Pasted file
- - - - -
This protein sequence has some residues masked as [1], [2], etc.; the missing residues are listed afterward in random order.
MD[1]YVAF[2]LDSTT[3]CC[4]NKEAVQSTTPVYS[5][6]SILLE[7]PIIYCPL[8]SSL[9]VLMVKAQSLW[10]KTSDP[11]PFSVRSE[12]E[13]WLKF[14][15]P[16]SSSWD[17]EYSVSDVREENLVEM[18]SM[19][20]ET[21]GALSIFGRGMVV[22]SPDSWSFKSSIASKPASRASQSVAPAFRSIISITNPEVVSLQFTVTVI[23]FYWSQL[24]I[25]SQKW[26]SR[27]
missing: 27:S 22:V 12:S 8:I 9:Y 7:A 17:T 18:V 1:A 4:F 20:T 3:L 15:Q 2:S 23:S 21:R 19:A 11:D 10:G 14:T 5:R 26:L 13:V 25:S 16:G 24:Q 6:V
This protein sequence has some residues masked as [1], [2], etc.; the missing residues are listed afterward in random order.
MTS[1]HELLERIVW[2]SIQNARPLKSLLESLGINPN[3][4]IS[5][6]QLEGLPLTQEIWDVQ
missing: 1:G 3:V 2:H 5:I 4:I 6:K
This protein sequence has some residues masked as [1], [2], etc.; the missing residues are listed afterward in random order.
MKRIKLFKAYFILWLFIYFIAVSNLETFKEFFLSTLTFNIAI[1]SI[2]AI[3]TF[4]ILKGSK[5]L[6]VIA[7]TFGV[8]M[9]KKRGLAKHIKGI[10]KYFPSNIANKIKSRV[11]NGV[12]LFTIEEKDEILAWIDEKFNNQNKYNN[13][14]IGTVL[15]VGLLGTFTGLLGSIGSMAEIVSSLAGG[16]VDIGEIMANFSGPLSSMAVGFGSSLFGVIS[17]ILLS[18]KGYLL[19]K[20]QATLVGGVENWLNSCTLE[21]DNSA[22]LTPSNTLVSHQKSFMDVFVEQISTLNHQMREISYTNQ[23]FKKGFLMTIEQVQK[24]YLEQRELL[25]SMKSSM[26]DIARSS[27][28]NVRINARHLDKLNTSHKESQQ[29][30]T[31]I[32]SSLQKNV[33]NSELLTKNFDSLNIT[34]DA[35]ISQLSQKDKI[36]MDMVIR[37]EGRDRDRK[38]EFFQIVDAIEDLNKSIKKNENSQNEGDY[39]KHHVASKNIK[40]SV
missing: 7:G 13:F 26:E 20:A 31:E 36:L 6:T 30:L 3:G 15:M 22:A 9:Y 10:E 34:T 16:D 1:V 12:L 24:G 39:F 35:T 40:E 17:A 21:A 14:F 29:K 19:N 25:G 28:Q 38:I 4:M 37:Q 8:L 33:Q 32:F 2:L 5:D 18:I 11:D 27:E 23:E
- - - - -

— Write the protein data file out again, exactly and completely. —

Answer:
This protein sequence has some residues masked as [1], [2], etc.; the missing residues are listed afterward in random order.
MD[1]YVAF[2]LDSTT[3]CC[4]NKEAVQSTTPVYS[5][6]SILLE[7]PIIYCPL[8]SSL[9]VLMVKAQSLW[10]KTSDP[11]PFSVRSE[12]E[13]WLKF[14][15]P[16]SSSWD[17]EYSVSDVREENLVEM[18]SM[19][20]ET[21]GALSIFGRGMVV[22]SPDSWSFKSSIASKPASRASQSVAPAFRSIISITNPEVVSLQFTVTVI[23]FYWSQL[24]I[25]SQKW[26]SR[27]
missing: 27:S 22:V 12:S 8:I 9:Y 7:A 17:T 18:V 1:A 4:F 20:T 3:L 15:Q 2:S 23:S 21:R 19:A 11:D 10:G 14:T 5:R 26:L 13:V 25:S 16:G 24:Q 6:V
This protein sequence has some residues masked as [1], [2], etc.; the missing residues are listed afterward in random order.
MTS[1]HELLERIVW[2]SIQNARPLKSLLESLGINPN[3][4]IS[5][6]QLEGLPLTQEIWDVQ
missing: 1:G 3:V 2:H 5:I 4:I 6:K
This protein sequence has some residues masked as [1], [2], etc.; the missing residues are listed afterward in random order.
MKRIKLFKAYFILWLFIYFIAVSNLETFKEFFLSTLTFNIAI[1]SI[2]AI[3]TF[4]ILKGSK[5]L[6]VIA[7]TFGV[8]M[9]KKRGLAKHIKGI[10]KYFPSNIANKIKSRV[11]NGV[12]LFTIEEKDEILAWIDEKFNNQNKYNN[13][14]IGTVL[15]VGLLGTFTGLLGSIGSMAEIVSSLAGG[16]VDIGEIMANFSGPLSSMAVGFGSSLFGVIS[17]ILLS[18]KGYLL[19]K[20]QATLVGGVENWLNSCTLE[21]DNSA[22]LTPSNTLVSHQKSFMDVFVEQISTLNHQMREISYTNQ[23]FKKGFLMTIEQVQK[24]YLEQRELL[25]SMKSSM[26]DIARSS[27][28]NVRINARHLDKLNTSHKESQQ[29][30]T[31]I[32]SSLQKNV[33]NSELLTKNFDSLNIT[34]DA[35]ISQLSQKDKI[36]MDMVIR[37]EGRDRDRK[38]EFFQIVDAIEDLNKSIKKNENSQNEGDY[39]KHHVASKNIK[40]SV
missing: 7:G 13:F 26:E 20:A 31:E 36:L 6:T 30:L 3:G 15:M 22:A 9:Y 10:E 34:T 16:D 1:V 12:L 24:G 39:F 35:T 40:E 17:A 21:A 14:F 29:K 19:N 25:G 28:Q 38:I 4:M 37:Q 8:L 33:Q 32:F 2:L 5:D 18:I 11:D 27:E 23:E